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Venice Update

News of Venice, CA and Marina del Rey CA

Weller’s Homeless Story — No. 15

Chaplains Steven & Regina Weller_edited-1
Steve and Regina Weller, as pastors of the Foursquare Church in Venice, have helped Venice homeless get off the streets for years. They used their pensions to do such originally. Then along came the LAPD Homeless Task Force; which was an idea of Captain Jon Peters, to help the Wellers with these homeless.

They became the Foursquare LAPD Chaplains. Their task became greater and they relied on individual donations. This year the Venice Stakeholders Association made a donation of $5000, Tami Pardee properties donated $20,000, and there were other individual donations that helped the Wellers this year. Plus many of these homeless have the resources but do not have the knowhow to get settled.

According to the Wellers it costs about $570 for each individual to be placed in a home. To send someone home is approximately $250. They go out on Tuesdays and Thursdays with the LAPD Task Force to talk to and try to get these people off the street and on with their lives.

The Wellers do not feed these homeless or direct them to places for food; they place them in homes where they can feed themselves. They do not provide them services; they place them in detox centers when they are ready. Then they place them in homes.

They, thru their individual experiences, have established a network for helping these unfortunate. It is unique in Venice. As of 16 December, they placed 201 in homes this year. Venice placements are now on hold until more donations become available. It is impossible to tell people they will help and not have the resources to help them.

If you wish to donate, and it is a deductible donation, write to Foursquare Chaplains, 1400 Riviera Ave., Venice, CA 90291.


By Regina Weller
It is especially cold at the beach at 6am with the turn in the December weather. The woman yelled out to me, extending her hand without getting up from her blanket. I took her hand and she desperately locked on. “Please help me’, she yelled, “or I’m going to die out here!” She told me her name was Regina (same as mine), and explained that she had a broken hip and was getting around in a wheelchair. She said she couldn’t enter housing because of “paperwork” problems.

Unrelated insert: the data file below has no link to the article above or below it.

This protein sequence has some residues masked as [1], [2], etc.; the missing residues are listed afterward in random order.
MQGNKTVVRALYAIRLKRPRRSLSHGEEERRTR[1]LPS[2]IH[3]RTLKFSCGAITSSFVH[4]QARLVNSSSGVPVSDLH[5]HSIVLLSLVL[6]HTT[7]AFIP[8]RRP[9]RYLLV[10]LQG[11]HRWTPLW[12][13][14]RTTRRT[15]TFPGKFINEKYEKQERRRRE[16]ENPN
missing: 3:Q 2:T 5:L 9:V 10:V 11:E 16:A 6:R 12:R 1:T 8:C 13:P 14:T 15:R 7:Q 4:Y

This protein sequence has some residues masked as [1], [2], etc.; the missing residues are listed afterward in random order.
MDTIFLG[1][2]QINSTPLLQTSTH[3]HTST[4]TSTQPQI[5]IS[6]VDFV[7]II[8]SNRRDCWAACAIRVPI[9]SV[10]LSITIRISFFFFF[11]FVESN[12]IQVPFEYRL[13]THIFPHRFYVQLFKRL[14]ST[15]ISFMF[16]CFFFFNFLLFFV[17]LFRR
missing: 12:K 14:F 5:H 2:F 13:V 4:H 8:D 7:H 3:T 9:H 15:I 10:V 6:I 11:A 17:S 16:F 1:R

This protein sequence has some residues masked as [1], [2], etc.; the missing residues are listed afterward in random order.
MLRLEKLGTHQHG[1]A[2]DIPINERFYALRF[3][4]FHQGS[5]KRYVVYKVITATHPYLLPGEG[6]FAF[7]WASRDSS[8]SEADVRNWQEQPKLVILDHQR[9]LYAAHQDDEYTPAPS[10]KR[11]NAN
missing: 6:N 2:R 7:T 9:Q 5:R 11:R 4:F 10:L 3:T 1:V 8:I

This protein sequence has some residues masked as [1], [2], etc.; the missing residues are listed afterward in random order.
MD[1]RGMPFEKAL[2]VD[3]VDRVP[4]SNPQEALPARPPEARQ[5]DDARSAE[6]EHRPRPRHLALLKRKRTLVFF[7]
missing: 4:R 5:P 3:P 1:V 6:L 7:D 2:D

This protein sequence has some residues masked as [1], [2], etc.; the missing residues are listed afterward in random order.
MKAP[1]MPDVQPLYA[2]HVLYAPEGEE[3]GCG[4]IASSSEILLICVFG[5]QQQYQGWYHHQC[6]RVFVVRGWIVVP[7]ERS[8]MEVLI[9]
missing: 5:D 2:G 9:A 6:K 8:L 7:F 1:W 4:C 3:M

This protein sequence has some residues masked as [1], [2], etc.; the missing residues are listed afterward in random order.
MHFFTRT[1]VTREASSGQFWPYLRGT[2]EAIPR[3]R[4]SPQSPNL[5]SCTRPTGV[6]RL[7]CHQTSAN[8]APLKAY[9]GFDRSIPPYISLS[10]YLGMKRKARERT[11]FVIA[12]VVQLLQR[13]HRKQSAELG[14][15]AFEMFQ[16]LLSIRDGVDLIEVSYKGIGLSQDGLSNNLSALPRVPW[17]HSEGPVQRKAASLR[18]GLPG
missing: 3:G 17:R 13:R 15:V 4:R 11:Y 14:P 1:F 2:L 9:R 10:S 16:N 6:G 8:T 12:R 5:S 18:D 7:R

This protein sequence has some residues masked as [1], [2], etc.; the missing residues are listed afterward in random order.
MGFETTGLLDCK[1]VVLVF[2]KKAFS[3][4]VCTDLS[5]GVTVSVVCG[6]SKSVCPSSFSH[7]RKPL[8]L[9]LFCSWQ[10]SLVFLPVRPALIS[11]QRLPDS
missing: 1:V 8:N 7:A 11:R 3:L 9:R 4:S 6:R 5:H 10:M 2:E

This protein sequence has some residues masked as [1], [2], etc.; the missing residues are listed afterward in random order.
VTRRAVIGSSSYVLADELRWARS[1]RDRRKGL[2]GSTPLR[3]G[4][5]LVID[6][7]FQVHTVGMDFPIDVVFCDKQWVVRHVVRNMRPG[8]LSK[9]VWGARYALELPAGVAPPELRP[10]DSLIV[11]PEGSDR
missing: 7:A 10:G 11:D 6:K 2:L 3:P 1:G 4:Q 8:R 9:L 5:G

“Is this your friend laying next to you?” I asked. She shook her head no. The man peeked out of his sleeping bag, “I don’t know her, just laid next to her last night to keep warm.”

The situation undermined me to the core, but the circumstances in the underbelly
of Venice are commonly sad and absurd. Officers Kwon and Ortiz, who are a part of our Homeless Task Force deployment, listened as I interviewed the woman. Regina interrupted me many times in her frustration, but I managed to get her date of birth and social security info.

I discovered that she had been in a car accident in 2014 and suffered a broken hip and brain trauma and was currently receiving Medicare benefits. She said she slept in Skid Row for a while, would get a motel from time to time, and had been homeless on the Venice boardwalk for three months. Her situation puzzled me because this woman had income and seemed suited for a nursing home, but here she was sleeping on cold cement and begging strangers to assist her in and out of her wheelchair. I asked her to remain by Big Daddy’s Pizza on Market Street until I could figure out the roadblocks that prevented her from acquiring housing.

The Medicare clerk on the phone informed me that Regina had an open legal case from a car accident and that the insurance carrier had the prime responsibility, so that the nursing homes could not take Regina under Medicare until her legal case was settled! Further questioning of Regina revealed an attorney’s name so I immediately contacted his office.

The attorney and I argued on the phone with regard to Regina’s pitiful hardship: I couldn’t grasp why the law firm would allow their client to be homeless on the street instead of supplying her with basic living accommodations, which could be deducted from the accident settlement award. I passed the phone to Regina who requested that he close her case even if it meant forfeiting it, because the open case prevented her from entry into nursing home care. The attorney refused the request because of the time he had put into it, and stated it would be finalized in two months.

I called all the housing resources I knew, but no one wanted the liability of Regina’s circumstances because this involved increased care.

With the dead end, I decided to contact Medicare again. Upon further examination by a Medicare supervisor, it was brought to light that the primary carrier was in fact Medicare themselves, so that permissible entry into a nursing home was certainly available for Regina. A glitch in the system had derailed this injured woman resulting in homelessness for months on end! I contacted a nursing home in Paramount that arranged for Regina’s medical evaluation and the transportation to their location. We said our goodbyes.

It was a relief for both of us from the arduous week of clearing up obstacles, and helping her up from her wheelchair to use the restroom. At times, I thought we would both topple over from the weight of her body. Ironically, the day Regina left for the nursing home was the day I received my own Medicare card in the mail. It was a jolt to my reality that I was no longer middle age and had now entered the senior phase of life with all its particulars. I prayed that I too in the event of some future need, might be included as a recipient of mercy and resolve.

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